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Old 05-25-2015, 10:59 AM   #101
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This thread has gone way off track from its original purpose of advising Janice how to marinize her Kubota diesel. Let me summarize where (I think) we/she are:

1. She is using original non jacketed manifold. OK probably but keep anything combustible a foot or more away and provide more extensive engine cooling- vents and maybe an exhaust fan.

2. The raw water circulating pump is a big question. If it is not a rubber impeller Jabsco/Johnson/Sherwood pump, it will fail over time. Do not use a hard impeller pump. Barnacles, sea weed, etc will jam the impeller and shear the shaft. That is why rubber impellers are used on all marine engines, plus they don't corrode.

3. That beautiful stainless steel fabricated exhaust cooler is a disaster. Methinks it first uses jacket water to cool the exhaust and then some sort of raw water injector/mixer that leaves a pocket to ultimately corrode. With all due respect Janice, junk it and use a proper dry (but insulated) riser to go up after the exhaust manifold followed by an injection elbow.

All in all a J, J or S raw water pump will cost several hundred dollars plus you have to figure out how to support it and drive it but the pump you already have seems to do that. A proper mixer made of stainless steel casting will cost $500+.

Get your skilled stainless welder to weld up a dry exhaust elbow with a riser that goes up as high as your engine room will allow and then turns horizontal where matches up to the mixer. You may or may not need a water lift muffler after that. But you will at least need an inline muffler. See Centek's website.

But my final advice would be to call Stanley Feigenbaum at Beta Marine NC, and see if he will quote you a reasonable price for those components assuming that Beta uses your model engine for its marinized offering. Also ask him what a jacketed exhaust manifold would cost.

David
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Old 05-25-2015, 11:56 AM   #102
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I have had zero problems using dry manifolds on little Japanese engines. On one I did a fiberglass wrap, and on another I hose clamped thin aluminum flashing. Both acted as barriers to radiant and convective heat transfer. Heat in the engine box seemed no different than a wet install, but that is subjective. I would not do this on a customer's boat for liability reasons, but for my personal goofball projects it worked just fine with minimal risk.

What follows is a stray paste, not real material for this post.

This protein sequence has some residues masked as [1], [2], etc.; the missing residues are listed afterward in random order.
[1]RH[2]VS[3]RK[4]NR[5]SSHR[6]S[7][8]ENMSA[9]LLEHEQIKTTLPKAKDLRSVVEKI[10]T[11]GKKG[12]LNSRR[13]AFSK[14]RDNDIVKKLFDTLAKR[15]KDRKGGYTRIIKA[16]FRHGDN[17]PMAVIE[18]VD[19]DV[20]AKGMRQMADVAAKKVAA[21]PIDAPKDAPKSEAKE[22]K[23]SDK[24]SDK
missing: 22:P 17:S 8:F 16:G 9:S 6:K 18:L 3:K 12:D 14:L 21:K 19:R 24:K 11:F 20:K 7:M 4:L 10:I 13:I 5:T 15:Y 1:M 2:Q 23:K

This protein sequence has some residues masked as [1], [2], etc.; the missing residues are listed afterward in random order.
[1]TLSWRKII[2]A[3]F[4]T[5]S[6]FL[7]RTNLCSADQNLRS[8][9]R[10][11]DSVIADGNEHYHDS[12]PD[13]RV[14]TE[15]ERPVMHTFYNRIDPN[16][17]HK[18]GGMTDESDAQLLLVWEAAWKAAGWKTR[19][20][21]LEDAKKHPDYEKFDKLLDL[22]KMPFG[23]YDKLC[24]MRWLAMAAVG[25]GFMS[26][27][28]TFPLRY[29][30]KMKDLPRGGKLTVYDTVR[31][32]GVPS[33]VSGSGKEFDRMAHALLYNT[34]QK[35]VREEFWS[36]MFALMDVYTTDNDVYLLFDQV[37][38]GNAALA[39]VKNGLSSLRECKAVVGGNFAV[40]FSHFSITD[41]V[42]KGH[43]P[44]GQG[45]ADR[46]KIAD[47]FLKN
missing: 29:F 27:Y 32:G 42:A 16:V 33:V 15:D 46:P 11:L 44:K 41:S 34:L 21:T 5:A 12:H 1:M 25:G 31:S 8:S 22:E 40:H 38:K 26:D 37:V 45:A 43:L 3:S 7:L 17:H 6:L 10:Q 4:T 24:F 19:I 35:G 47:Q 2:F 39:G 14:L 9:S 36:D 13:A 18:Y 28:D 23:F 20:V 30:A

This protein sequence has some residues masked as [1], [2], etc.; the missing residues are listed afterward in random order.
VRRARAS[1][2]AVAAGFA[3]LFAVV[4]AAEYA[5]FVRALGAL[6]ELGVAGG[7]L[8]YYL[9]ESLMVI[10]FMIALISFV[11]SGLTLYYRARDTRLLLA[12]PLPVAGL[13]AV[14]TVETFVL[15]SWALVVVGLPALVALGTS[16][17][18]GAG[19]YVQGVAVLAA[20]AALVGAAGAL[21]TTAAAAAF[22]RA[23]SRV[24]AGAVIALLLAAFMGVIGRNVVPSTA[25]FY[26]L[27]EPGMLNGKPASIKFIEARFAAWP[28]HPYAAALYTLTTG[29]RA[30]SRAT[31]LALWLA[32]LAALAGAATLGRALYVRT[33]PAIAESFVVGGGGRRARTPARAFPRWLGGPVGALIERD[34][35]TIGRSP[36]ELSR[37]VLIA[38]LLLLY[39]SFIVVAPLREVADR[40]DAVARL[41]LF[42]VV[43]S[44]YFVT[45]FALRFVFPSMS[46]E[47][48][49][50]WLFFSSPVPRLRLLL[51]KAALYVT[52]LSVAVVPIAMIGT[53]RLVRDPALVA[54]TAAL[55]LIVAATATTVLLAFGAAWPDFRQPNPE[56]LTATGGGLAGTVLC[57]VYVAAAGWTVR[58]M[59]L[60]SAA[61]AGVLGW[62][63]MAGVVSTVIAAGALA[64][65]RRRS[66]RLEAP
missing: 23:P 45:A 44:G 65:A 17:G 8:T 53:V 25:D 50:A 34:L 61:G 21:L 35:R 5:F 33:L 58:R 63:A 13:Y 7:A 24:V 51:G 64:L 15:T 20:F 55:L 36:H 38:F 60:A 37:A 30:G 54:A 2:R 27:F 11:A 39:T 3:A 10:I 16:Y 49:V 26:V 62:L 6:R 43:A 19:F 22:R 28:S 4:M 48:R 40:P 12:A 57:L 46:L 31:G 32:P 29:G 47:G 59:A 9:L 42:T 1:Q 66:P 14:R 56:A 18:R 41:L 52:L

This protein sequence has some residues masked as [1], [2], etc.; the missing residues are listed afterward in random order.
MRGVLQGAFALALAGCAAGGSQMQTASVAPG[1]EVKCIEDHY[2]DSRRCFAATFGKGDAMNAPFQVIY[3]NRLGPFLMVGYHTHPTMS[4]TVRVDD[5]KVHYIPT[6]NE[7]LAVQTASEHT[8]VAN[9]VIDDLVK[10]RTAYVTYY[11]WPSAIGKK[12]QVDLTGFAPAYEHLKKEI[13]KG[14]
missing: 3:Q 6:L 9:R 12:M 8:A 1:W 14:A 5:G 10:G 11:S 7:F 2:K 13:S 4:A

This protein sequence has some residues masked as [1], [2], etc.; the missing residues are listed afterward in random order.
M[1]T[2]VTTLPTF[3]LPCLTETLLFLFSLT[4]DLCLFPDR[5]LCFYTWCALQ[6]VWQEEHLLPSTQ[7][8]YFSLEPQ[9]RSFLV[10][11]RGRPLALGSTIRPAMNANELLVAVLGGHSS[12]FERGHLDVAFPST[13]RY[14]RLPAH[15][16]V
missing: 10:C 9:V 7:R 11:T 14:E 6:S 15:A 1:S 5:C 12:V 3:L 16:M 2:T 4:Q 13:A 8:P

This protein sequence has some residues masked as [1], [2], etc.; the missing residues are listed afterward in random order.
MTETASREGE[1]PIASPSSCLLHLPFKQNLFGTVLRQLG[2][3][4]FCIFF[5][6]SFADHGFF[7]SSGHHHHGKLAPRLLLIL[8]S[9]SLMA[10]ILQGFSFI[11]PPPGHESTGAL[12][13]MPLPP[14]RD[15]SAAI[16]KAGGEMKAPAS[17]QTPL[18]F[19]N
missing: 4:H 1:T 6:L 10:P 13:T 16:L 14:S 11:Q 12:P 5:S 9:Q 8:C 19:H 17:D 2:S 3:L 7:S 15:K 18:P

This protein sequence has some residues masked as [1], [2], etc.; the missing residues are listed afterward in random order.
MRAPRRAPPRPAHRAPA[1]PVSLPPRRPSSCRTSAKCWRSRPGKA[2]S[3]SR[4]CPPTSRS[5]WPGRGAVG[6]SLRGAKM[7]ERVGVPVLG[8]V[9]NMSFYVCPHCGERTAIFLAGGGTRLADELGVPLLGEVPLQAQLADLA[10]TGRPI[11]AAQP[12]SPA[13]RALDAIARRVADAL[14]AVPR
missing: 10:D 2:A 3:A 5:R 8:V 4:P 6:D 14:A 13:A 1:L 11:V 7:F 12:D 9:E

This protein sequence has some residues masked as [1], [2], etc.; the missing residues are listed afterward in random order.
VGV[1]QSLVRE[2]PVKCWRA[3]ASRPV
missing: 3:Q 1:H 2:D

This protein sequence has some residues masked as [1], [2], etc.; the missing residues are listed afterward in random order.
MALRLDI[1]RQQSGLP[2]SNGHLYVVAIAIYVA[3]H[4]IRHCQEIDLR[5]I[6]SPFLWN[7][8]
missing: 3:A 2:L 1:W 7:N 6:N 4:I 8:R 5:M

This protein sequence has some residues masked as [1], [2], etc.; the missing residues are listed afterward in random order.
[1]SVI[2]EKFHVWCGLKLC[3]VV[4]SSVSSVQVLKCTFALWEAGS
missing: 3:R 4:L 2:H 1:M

I agree with Dave on point 3. Very pretty weldment but it does not belong in Seaweed's ER.

Dave- one photo showed a belt drive Jabsco on stbd side of block, think they got that covered.

Boat has a water lift muffler, so there really needs to be no high rise dry pipe either, provided the outlet of the muffler has enough rise.
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Old 05-25-2015, 02:56 PM   #103
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The pump dosn't quite look like the typical rubber impeller sea water pump but it's just a picture. Janice ... is it?

Janice is on lunch break and until Tuesday as I recall.
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Old 05-25-2015, 04:40 PM   #104
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Just get a wet manifold off an Onan genset. There must be tons of them around.
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Old 05-25-2015, 06:21 PM   #105
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Just get a wet manifold off an Onan genset. There must be tons of them around.
I've got one off a D950 sitting in the shop. Not sure if it will fit on a D720.
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Old 05-26-2015, 01:27 AM   #106
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I've got one off a D950 sitting in the shop. Not sure if it will fit on a D720.
That won't fit... the 720-40 is different from the 850 and 950 which are quite prevalent.

As for the exhaust, well, we are going with what is built. Another individual suggested coating the inside of the pipe where the raw water enters (just before the hose attaches with a heat-resistant silicone. I don't know about that but there is nothing between the hose and the exit of the boat except a Vernier water-lift muffler.



That pump from my title seems to indicate hydraulic. Title is: KubotaHydPump-GP036-2-2



As I understand it, that will be pushing a combination of fresh water and coolant through the system. Is there a reason that use would be contraindicated? Is it "no" for salt but not fresh? And I could be wrong. It *might* be for the raw water injection but I don't think so.

I'll ask about that tomorrow too.

Tomorrow is the day. Mechanic is to be here in the morning. And there are no parts that are due in so none of that boatyard fertilizer where they say "Yes, your parts were ordered a couple weeks ago, but one was back-ordered so I had them hold to ship all together. Let me check on that today" followed by placement of the order.